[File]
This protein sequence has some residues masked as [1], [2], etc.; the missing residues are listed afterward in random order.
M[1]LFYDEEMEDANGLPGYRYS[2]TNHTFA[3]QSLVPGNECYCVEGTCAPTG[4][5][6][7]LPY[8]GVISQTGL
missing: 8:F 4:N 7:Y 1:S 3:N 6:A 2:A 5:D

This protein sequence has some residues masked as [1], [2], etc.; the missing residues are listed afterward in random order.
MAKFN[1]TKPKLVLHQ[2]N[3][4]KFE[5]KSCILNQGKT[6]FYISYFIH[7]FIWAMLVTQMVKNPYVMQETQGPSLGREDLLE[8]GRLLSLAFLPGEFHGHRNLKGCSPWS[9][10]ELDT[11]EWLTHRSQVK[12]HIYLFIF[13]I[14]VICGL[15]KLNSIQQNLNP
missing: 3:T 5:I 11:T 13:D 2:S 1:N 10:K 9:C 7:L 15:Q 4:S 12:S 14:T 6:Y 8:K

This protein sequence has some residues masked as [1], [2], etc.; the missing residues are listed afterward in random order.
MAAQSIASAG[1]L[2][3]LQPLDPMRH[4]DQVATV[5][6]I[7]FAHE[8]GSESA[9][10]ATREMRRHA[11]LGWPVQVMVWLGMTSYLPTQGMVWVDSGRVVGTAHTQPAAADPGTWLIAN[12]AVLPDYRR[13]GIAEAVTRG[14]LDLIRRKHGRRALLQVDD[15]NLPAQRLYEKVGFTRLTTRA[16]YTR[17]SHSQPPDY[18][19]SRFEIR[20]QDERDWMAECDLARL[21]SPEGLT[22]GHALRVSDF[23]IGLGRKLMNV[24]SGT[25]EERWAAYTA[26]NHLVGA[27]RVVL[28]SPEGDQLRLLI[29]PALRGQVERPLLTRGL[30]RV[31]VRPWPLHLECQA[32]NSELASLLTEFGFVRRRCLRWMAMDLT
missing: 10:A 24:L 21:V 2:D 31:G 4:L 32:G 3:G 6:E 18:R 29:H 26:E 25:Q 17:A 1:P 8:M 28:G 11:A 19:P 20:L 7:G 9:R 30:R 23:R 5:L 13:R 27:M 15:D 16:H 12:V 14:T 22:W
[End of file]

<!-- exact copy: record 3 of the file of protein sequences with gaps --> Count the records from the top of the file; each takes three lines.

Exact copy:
This protein sequence has some residues masked as [1], [2], etc.; the missing residues are listed afterward in random order.
MAAQSIASAG[1]L[2][3]LQPLDPMRH[4]DQVATV[5][6]I[7]FAHE[8]GSESA[9][10]ATREMRRHA[11]LGWPVQVMVWLGMTSYLPTQGMVWVDSGRVVGTAHTQPAAADPGTWLIAN[12]AVLPDYRR[13]GIAEAVTRG[14]LDLIRRKHGRRALLQVDD[15]NLPAQRLYEKVGFTRLTTRA[16]YTR[17]SHSQPPDY[18][19]SRFEIR[20]QDERDWMAECDLARL[21]SPEGLT[22]GHALRVSDF[23]IGLGRKLMNV[24]SGT[25]EERWAAYTA[26]NHLVGA[27]RVVL[28]SPEGDQLRLLI[29]PALRGQVERPLLTRGL[30]RV[31]VRPWPLHLECQA[32]NSELASLLTEFGFVRRRCLRWMAMDLT
missing: 10:A 24:L 21:V 2:D 31:G 4:L 32:G 3:G 6:E 18:R 29:H 26:E 25:Q 17:A 1:P 8:M 28:G 11:A 19:P 20:L 7:G 9:R 30:R 23:R 5:L 13:R 27:M 15:D 16:H 12:V 14:T 22:W